This is National Public Safety Telecommunications Week. While it's a mouthful to say, the primary focus of a nation's thanks this week is the rarely seen but always vital telecommunicators.
It's only right that we should take time out this week as a nation to honor and remember the folks who are there at the end of the telephone line when we call 911. The calm voice at the end of the line belies the decisions that are being made that can result in lives and property saved.
In today's unsettled times, with the possibility of another terrorist attack looming large in our minds, we need to say thanks to the people who make sure we get the help we need at home, at work, or on the highway. Those folks are the ones who stare at computer screens filled with numbers and data for twelve hours at a time, and know instantly how to translate our emergency needs into instructions that get help on it way ASAP.
Unlike police officers who investigate a crime or arrest a criminal, or firemen who finally see a blaze extinguished, or rescue workers who eventually hear that their charges are going to be fine, telecommunicators see an event from its beginning, but never see the end.
They are the ones who let police officers know if a suspicious vehicle may be driven by a criminal. They are the ones who warn firefighters about toxic chemicals in burning buildings, or that people might be trapped inside. They are the ones who evaluate a sick or injured person's symptoms over the telephone, and give rescue workers an idea how to be prepared to save a life.
Many times they have to deal with vague directions under the most urgent of situations. They have to almost instinctively know at any time what resources best suited for the problem, what is available, where those resources are, and how quickly the required personnel and equipment can get there. Not everybody can do that.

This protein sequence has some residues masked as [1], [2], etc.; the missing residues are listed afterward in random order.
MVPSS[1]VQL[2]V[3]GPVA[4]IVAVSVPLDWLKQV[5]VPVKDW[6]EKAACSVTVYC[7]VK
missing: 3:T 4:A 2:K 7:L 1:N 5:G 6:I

Many times in the 911 office are quiet, but there are times when each of the officers has to have "octopus arms," as the saying goes-dealing with several calls and crises at the same time. Yet their voices rarely show the stress they feel.
Sometimes they get cursed. Sometimes they get called for problems that in no way resemble emergencies. Sometimes they get asked questions that no one can answer.
Theirs are the voices of reassurance to hurt people, frightened children, or those who have been victimized by criminals.
They have to be able to be polite, reassuring, and professional all at the same time-and get a caller the help they need as soon as possible.
We don't see them carrying stretchers. We don't see them wearing turnout gear and manhandling firehoses. We don't see them in the glare of a flashing blue light atop a patrol car.
But the 911 operators are just as vital as any of those brave professionals and volunteers. Tell them thanks, and rest assured that if you ever need help, the first people you call will be ready and willing to do their part.